Russian conquest of Central Asia
Khivan campaign of 1873Khiva, Uzbekistan
Twice before, Russia had failed to subjugate Khiva. In 1717, Prince Bekovitch-Cherkassky marched from the Caspian and fought the Khivan army. The Khivans lulled him by diplomacy, then slaughtered his entire army, leaving almost no survivors. In the Khivan campaign of 1839, Count Perovsky marched south from Orenburg. The unusually cold winter killed most of the Russian camels, forcing them to turn back.
By 1868, the Russian conquest of Turkestan had captured Tashkent and Samarkand, and gained control over the khanates of Kokand in the eastern mountains and Bukhara along the Oxus River. This left a roughly triangular area east of the Caspian, south of the and north of the Persian border. The Khanate of Khiva was at the north end of this triangle.
In December 1872 the Czar made the final decision to attack Khiva. The force would be 61 infantry companies, 26 of Cossack cavalry, 54 guns, 4 mortars and 5 rocket detachments. Khiva would be approached from five directions:
- General von Kaufmann, in supreme command, would march west from Tashkent and meet a second force moving south from
- Fort Aralsk. The two would meet in the middle of the Kyzylkum Desert at Min Bulak and move southwest to the head of the Oxus delta. Meanwhile,
- Veryovkin would go south from Orenburg along the west side of the Aral Sea and meet
- Lomakin coming directly east from the Caspian Sea while
- Markozov would march northeast from Krasnovodsk (later changed to Chikishlyar).
The reason for this odd plan may have been bureaucratic rivalry. The governor of Orenburg had always had primary responsibility for Central Asia. Kaufmann's newly conquered Turkestan Province had many active officers, while the Viceroy of the Caucasus had by far the most troops.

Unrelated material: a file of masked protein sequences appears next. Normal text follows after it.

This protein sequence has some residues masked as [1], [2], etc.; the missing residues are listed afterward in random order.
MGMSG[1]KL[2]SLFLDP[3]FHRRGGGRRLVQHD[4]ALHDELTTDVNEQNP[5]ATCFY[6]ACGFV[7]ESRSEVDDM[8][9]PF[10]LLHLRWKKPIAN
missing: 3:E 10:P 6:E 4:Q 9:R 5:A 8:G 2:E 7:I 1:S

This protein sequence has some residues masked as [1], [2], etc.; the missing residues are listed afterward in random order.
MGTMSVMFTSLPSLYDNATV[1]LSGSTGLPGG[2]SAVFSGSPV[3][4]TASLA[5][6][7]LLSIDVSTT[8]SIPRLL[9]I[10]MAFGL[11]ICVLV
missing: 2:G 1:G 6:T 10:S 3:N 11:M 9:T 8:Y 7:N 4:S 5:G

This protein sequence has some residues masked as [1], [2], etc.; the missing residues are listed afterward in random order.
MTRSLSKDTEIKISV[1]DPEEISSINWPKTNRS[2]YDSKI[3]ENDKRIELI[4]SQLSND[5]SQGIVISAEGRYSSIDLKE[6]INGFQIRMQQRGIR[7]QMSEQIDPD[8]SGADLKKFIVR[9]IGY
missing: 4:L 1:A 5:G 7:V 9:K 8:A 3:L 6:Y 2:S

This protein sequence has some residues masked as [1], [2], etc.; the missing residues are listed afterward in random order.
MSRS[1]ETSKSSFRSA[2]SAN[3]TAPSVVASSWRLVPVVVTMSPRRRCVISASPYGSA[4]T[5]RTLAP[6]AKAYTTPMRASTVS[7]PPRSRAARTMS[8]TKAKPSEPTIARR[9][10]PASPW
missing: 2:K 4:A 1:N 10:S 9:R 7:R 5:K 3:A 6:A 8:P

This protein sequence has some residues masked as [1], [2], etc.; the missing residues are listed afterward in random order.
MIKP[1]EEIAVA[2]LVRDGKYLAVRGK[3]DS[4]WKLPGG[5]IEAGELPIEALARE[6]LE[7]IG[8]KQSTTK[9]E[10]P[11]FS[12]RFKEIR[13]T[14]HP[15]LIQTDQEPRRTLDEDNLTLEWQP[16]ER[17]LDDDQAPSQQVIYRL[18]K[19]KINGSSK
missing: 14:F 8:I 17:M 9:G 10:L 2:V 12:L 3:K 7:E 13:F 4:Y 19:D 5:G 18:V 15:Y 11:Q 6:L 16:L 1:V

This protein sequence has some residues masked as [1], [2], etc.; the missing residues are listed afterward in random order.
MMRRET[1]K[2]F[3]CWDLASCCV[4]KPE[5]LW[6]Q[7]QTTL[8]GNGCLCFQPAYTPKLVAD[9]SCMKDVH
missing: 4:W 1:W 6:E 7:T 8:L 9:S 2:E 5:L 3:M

Veryovkin was at the northwest corner of the delta and Kaufmann at the south corner, but it was not until June 4 and 5 that messengers brought them into contact. Veryovkin took command of Lomakin's troops and left Kungard on May 27, taking Khojali (55 miles south) and Mangit (35 miles southeast of that). Because of some firing from the village, Mangit was burned and the inhabitants slaughtered. The Khivans made a number of attempts to stop them. By June 7 he was on the outskirts of Khiva. Two days before he had learned that Kaufmann had crossed the Oxus. On June 9 an advanced party came under heavy fire and found that they had unwittingly reached the North Gate of the city. They took a barricade and called for scaling ladders, but Veryovkin called them back, intending only a bombardment. During the engagement Veryovkin was wounded in the right eye. The bombardment began and an envoy arrived at 4 p.m. offering capitulation. Because firing from the walls did not stop the bombardment was resumed and soon parts of the city were on fire. Bombardment stopped again at 11 p.m. when a message arrived from Kaufmann saying that the Khan had surrendered. The next day some Turkmen began firing from the walls, the artillery opened up and a few lucky shots smashed the gate. Skobelev and 1,000 men rushed through and were near the Khan's place when they learned that Kaufmann was peacefully entering through the West Gate. He pulled back and waited for Kaufmann.